Gotta Take That One Last Read!
An old acquaintance of mine, Bob Greene has authored a new book, "When We Get To Surf City - A Journey Through America In Pursuit of Rock and Roll, Friendship and Dreams." Greene had e-mailed, alerting me to the book as he thought I'd take special interest in the story line. A story line that takes Greene, a middle-aged man on a tour of America for 15 summers as a band member with one of the great 60's rock and roll duo's, Jan and Dean. Greene knew I'd done something similar during 4 consecutive summer's as lead singer with Chicago's Cryan' Shames, hence my special interest. In fact Jan & Dean and the Cryan' Shames both played Bensenville on separate evenings in the summer of '05. Seems we'd just missed each other by a single night and the chance at comparing notes about this incredible journey we were both on.
When the book arrived I looked at my calendar to map out reading time. How pathetic to have to schedule out reading time in one's daily planner, but this is seemingly the world we live in. From the very first page I knew this book was going to be hard to put down. It was an engaging, almost cinematic story about meeting the legendary Chuck Berry while Greene was performing on stage with Jan & Dean. Greene was floored and I was hooked. I decided to pack my woody for the long haul.
Barely several chapters in, it suddenly became very important for me to know that I still had my original copy of "Surf City." The one I'd purchased for 69 cents in the summer of '63 in Kalamazoo, Michigan at Muir's Drugstore. Putting the book down I went to the cabinet where I store my alphabetized 45's and sifted through the "J" section. There it was, right next to "Summer Sun" by The Jamestown Massacre....how incredibly appropriate. On the left hand side of the label was a small sticker that bore the number 37. Those of us who collected 45's in the 60's know exactly what those numbers are about as we pasted them on all of our 45's to correspond to the numerical index card that was in the small cardboard box that housed our treasures of wax. On the "B" side, just as I'd remembered it was "She's My Summer Girl," a side that I must have played just as much as "Surf City." I kept the 45 out and used it as a bookmark. I'm the first to admit that I can be exceedingly, hopelessly geeky.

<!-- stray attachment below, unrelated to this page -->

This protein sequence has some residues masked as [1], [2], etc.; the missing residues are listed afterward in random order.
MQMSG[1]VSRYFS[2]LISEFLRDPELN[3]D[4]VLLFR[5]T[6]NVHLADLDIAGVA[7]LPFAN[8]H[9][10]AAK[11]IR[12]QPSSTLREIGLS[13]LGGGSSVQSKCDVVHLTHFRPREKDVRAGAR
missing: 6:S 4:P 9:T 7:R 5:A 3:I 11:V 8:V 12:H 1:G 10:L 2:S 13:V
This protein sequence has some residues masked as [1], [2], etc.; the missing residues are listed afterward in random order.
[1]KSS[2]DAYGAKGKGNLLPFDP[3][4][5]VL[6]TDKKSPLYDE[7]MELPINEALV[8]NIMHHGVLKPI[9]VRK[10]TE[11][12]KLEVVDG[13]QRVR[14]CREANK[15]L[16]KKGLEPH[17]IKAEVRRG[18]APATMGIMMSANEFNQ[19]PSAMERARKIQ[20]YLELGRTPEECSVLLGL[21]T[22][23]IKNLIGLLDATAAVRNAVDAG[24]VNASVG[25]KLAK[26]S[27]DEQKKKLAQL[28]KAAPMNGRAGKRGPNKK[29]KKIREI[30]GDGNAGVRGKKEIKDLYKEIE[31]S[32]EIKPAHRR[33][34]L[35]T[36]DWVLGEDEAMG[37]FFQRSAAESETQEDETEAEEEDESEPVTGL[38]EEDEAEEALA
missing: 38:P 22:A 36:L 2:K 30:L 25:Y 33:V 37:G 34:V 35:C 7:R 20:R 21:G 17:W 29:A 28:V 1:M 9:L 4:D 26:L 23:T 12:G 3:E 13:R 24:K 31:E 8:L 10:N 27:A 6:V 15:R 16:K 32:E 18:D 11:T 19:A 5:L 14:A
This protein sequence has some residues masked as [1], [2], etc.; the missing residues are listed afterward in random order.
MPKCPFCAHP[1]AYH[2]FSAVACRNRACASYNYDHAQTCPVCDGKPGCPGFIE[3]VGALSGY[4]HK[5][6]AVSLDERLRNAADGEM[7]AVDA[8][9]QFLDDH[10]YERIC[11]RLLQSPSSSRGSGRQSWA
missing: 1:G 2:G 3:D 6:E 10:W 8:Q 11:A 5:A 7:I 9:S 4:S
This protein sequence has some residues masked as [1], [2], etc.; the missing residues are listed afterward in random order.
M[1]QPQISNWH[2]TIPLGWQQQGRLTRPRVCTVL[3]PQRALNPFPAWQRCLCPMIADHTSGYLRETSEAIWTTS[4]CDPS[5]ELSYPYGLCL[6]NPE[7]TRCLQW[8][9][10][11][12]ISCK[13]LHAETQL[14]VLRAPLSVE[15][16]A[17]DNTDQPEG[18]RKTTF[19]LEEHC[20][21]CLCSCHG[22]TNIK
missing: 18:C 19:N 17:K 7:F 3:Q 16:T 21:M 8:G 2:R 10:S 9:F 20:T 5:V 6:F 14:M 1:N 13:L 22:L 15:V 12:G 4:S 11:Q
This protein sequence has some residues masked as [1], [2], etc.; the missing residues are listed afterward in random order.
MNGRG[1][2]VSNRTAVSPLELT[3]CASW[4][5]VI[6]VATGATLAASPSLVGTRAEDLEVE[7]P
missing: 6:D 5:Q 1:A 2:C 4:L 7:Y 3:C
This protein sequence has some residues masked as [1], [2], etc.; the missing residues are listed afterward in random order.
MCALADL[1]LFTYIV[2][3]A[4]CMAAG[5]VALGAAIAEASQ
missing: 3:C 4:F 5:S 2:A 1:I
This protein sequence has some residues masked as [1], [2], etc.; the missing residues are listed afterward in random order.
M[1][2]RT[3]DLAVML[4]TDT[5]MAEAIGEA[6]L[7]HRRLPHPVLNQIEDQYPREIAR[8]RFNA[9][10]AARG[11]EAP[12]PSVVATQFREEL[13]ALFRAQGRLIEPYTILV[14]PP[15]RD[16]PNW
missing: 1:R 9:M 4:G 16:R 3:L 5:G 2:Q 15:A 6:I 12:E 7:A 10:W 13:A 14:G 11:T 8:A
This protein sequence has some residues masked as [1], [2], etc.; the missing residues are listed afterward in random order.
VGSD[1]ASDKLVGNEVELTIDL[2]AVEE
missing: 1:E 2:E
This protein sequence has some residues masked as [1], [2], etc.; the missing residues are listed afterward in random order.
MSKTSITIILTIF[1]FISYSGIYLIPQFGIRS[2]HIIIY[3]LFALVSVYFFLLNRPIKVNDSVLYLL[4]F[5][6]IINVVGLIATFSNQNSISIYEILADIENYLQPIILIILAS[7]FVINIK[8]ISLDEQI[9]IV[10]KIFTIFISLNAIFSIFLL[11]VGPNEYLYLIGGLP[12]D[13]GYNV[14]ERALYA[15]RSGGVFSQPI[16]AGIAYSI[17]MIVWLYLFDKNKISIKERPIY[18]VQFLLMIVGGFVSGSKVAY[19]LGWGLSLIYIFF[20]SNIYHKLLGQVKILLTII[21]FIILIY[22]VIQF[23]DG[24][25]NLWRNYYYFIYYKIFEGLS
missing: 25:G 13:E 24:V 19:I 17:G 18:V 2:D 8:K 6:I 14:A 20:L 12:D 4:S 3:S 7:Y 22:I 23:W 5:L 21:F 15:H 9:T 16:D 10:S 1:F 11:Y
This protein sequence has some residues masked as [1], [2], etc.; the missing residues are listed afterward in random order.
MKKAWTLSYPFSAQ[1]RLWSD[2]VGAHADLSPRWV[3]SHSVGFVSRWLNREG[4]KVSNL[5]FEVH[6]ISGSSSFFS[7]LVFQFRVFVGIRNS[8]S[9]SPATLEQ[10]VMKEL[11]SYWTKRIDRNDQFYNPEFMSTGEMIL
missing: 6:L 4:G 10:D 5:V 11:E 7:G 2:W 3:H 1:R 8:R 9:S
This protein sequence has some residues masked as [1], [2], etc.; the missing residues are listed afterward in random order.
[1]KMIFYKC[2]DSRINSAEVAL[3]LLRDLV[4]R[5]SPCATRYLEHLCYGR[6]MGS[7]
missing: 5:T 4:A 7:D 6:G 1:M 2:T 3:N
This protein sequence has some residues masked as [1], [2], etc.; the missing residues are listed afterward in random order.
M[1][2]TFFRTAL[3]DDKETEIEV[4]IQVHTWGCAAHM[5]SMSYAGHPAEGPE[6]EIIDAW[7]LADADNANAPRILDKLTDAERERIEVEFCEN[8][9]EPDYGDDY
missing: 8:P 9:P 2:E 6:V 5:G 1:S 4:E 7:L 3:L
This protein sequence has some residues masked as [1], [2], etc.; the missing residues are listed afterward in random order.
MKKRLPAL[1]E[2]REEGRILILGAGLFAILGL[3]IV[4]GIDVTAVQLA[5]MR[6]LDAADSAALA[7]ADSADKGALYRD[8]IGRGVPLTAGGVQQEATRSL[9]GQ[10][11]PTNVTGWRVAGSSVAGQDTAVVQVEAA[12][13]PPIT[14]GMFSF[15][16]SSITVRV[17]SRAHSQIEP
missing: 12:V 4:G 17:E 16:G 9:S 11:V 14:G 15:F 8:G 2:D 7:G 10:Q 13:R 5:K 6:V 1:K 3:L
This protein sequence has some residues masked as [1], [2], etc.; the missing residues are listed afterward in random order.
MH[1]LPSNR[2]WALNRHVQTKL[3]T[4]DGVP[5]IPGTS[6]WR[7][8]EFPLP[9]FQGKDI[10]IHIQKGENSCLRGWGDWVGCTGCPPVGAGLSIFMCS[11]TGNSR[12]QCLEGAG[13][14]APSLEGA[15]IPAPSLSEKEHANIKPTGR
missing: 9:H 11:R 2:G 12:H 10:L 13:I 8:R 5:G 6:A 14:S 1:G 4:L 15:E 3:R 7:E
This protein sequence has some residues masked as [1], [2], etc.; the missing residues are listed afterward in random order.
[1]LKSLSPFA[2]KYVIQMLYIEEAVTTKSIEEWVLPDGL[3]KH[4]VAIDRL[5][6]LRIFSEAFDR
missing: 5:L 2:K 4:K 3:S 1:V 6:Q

Yes, I took a special interest in the story of man close to my own age who happened upon a childhood fantasy of playing in a rock and roll band. Not just any rock and roll band, but a band who's two main components had an impressive list of national hits. Yet the story is so much more than that. As the title suggests, it's a about a journey where new friendships are forged, the kind of friendships that are sealed through the power of music. And as we all know, the music IS all powerful, not just to the performer but to the fan who comes to hear it as well. And the fans of Jan and Dean are still out there in all shapes, sizes and ages. Greene's observations on the star's of the show are told through a reverie that only a fan can tell. There's the sometimes irreverent Dean Torrence who handles his fame with an air of nonchalance while knowing in the back of his mind that he needs to keep a parental eye on Jan. His musical partner Jan Berry suffered brain damage from that car accident near Deadman's Curve all those years ago in 1966. It took Jan Berry 12 years of rehabilitation to get back on the road to bring his music to his fans. And the music was the common bond that kept Jan and Dean and their band of "lost boys" on the road all those years in search of the next place to play. The endless ribbon of highway with its pleasures and perils is worth it all in the end when you roll up to the next stage and unload your gear. The band, the audience and the music will soon become one again and is there really anything better than that? Not to lost boys. I can remember multiple occasions on stage with the Shames when I thought if I could only do this for a living, nothing could make me happier. I never wanted it to end. Just like I didn't want this book to end. Greene has the ability to make you feel like you're right there with the band day after day, night after night, feeling what they're feeling, seeing what they're seeing, eating what they're eating. Cheeseburger anyone?